Chemistry Study guide for Chapter 19
Chemistry Study guide for Chapter 19 CHEM 1080
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This 4 page Study Guide was uploaded by Rachel Notetaker on Sunday February 28, 2016. The Study Guide belongs to CHEM 1080 at Tulane University taught by James Donahue in Spring 2016. Since its upload, it has received 34 views. For similar materials see General Chemistry II in Chemistry at Tulane University.
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Date Created: 02/28/16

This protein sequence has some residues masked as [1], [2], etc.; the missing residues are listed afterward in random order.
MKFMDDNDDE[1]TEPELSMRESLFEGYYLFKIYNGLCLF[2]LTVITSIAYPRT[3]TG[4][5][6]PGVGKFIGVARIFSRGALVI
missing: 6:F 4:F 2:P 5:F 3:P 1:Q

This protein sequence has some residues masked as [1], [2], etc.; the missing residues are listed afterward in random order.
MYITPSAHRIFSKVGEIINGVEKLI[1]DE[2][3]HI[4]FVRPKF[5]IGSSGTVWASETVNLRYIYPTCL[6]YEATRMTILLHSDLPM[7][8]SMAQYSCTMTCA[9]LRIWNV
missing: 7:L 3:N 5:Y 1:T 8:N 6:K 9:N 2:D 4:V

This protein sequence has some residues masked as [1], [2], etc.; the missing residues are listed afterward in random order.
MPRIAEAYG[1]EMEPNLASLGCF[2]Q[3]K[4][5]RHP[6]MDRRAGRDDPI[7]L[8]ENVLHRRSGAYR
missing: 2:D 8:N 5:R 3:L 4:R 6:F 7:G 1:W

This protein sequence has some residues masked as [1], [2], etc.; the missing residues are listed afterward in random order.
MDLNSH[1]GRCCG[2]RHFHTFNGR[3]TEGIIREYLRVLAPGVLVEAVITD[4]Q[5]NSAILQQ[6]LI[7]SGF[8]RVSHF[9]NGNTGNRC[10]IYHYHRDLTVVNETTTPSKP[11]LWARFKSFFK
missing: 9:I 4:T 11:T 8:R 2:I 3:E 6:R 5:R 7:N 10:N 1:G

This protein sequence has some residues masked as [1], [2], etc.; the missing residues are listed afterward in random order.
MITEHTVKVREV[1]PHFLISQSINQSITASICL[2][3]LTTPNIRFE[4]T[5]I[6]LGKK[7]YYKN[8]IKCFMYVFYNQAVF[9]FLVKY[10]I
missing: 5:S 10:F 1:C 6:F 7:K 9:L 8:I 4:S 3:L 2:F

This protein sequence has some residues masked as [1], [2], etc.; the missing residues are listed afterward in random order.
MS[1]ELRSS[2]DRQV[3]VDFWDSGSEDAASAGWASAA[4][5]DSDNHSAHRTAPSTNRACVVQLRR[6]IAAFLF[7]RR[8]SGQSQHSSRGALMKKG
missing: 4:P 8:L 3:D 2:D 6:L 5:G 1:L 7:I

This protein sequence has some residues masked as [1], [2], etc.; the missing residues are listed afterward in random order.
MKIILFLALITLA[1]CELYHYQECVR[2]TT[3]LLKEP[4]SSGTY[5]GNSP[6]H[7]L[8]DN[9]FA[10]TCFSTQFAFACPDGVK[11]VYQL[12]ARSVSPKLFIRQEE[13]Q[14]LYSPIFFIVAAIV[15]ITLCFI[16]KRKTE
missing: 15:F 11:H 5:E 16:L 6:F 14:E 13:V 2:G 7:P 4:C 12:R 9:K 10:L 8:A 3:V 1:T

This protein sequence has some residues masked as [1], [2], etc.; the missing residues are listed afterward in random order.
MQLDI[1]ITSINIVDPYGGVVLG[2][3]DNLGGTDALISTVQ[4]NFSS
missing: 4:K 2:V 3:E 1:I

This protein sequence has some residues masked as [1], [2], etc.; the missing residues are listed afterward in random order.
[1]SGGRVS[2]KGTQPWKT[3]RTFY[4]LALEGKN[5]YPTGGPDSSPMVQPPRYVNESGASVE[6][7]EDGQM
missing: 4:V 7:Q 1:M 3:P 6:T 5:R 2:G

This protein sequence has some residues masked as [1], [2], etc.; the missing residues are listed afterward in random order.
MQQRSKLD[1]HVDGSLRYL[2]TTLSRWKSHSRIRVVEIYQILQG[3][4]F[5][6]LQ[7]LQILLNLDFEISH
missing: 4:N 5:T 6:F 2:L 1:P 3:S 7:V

Chapter 19 Spontaneous process- a process that occurs in a system left to itself Nonspontaneous process- will not occur unless some external action is continuously applied o Spontaneous does not mean fast Entropy- the thermodynamic property related to the way in which the energy of a system is distributed among the available microscopic energy levels o In some cases, if it is positive, that means that the reaction is spontaneous Microstates o The more states a given number of particles can accupt, the more microstates the system has o The particular way a number of particles is distributed among these states o S (entropy) = k (constant) ln W (microstates) This is Boltzmann’s equation It provides a connection between the macroscopic description of a system(P, V, T) and the microscopic state, which involves knowledge of the position and velocity of every particle in the system Entropy change o Based on heat and temperature o ∆S = q reversible Entropy is directly proportional to heat because the higher the heat, the greater microstates The heat must be reversible to specify the pathway that the system takes. This is because to be a state function (which S is), the system must be independent of the path by which heat is lost o Situations where there is an increase in entropy Pure liquids are formed from solids Gases are formed from either solids or liquids The number of molecules of gas increases as a result of a chemical reaction The temperature of a substance increase Turn to p. 826 for an example o Entropy changes are on a per mole basis Trouton’s Rule: a useful generalization For many liquids at their normal boiling points, the standard molar entropy of vaporization has the value of about 87 J/mol*K ∆S vapas the same value for the two but the entropy of vapor produced by the vaporization of solvent form the ideal solution is also greater than the entropy of the vapor obtained from the pure solvent Absolute Entropy o We look for a condition in which the substance is in its lowest possible energy state We then evaluate entropy changes as the substance is brought to other conditions of temperature and pressure-we add together these entropy changes and obtain the absolute entropy o Third law of thermodynamics: the entropy of a perfect crystal at 0 K is zero o Over temperature ranges in which there are no transitions ∆S⁰ values are obtained from measurments of specific heats as a function of temperature o S⁰- standard molar entropies of substances at 25⁰ C can be used to calculate the entropy change of a reaction— ∆S⁰= [∑v p⁰(products) - ∑v S⁰r(reactants)] v being the stoichiometric coefficients o Explanation of why NO ha2 more entropy than NO Because entropy increases when a substance absorbs heat and some of this heat goes into raising the average translational kinetic energies of molecules NO 2as more types of motion (3 as opposed to NO’s 1) Vibrational motion can happen between 3 molecules instead of just 2 and each has a different direction that it can go More possible ways to distribute energy among NO 2 molecules Second law of thermodynamics o Two entropy changes must always be considered simultaneously- the entropy of the system and the change of the surroundings ∆S = ∆S system∆S surroundings If both changes are positive, it is spontaneous and If both are negative it is nonspontaneous Water, has a negative entropy change in the system and a positive entropy change in the surroundings (absorbing the heat) o The freezing of water below 0 ⁰ C is spontaneous o All spontaneous processes produce an increase in the entropy of the universe o Gibbs energy ∆S surroundingsH systemT This makes it easier to solve for ∆S total because finding the ∆S surroundings is really hard This is because ∆H for the system is just the reverse for it for the surroundings, so if you make it negative, it works! If you then divide everything by T and adjust the signs you get o -T∆Suniv = ∆Hsys - T∆Ssys so everything is in terms of the system ∆G (gibbs energy change) = ∆H - T∆S and so ∆G = -T∆S ∆G is negative when ∆S is positive is spontaneous ∆G is positive, process is nonspontaneous ∆G= 0, process is at equilibrium Look at ttable 19.1 on page 834 to see all rules of spontaneity If H and S are both negative, it is usually spontaneous at lower temperatures If H and S are both positive, it is usually spontaneous at higher temperatures Gibbs energy and work If an exothermic reaction increases in entropy, the amount of energy available to do work in the surroundings is greater than - ∆H If entropy decreases the amount of energy available to do work is less that - ∆H The amount of work that can be extracted from a chemical process is - ∆G o - ∆G represents the energy freely availale for doing work o Possible to do work in an endothermic process if T∆S exceeds ∆H o Standard gibbs energy change ∆G⁰ This corresponds to the reactants and products in their standard states Leads to values of zero for the gibbs energies of formation of the elements in their reference forms ∆G changes sign when a process is reversed Subtracting reactants from products can only be used at standard conditions whereas ∆G⁰ = ∆H⁰ - T∆S⁰ can be used at any temperature o @ Equilibrium If ∆G = 0 the forward and reverse reactions are just as likely to occur As the temperature increases, the magnitude of ∆G decreases At a higher temp, the magnitude of T∆S exceeds the magnitude of ∆H, therefore ∆G is negative and spontaneous On a graph, the point at which the lines for ∆H and T∆S intersect is when the system is at equilibrium Always pay attention to what the temperature is because some reactions with a positive ∆G mightbe more more likely to occur at a different temp (water vaporizes spontaneously even though ∆G=+but only at high temp or dif. P o Nonstandard conditions S=S⁰ - RlnP ∆G = ∆G⁰ + RT lnQ can use if the temp and P are constant Q=K at equilibrium and ∆G=0 so ∆G⁰ = -RT ln K Activities A = the effective concentration of a substance in the system/the effective concentration of that substance in a standard reference state Ex. Activity of .1 M solution of HCl in water is .1M/1M = .1 ∆G⁰ and K as functions of temp o Assume ∆H⁰ is independent of temp and ∆S⁰ o BUT T∆S is strongly temp dependent which makes ∆G⁰ dependent on temp o So if you are trying to find a temperature when K is a certain value, you must use both ∆G⁰ = ∆H⁰ - T∆S⁰ and ∆G⁰= -RT ln K to find T b/c H and S are temp dependent and you already know the K you want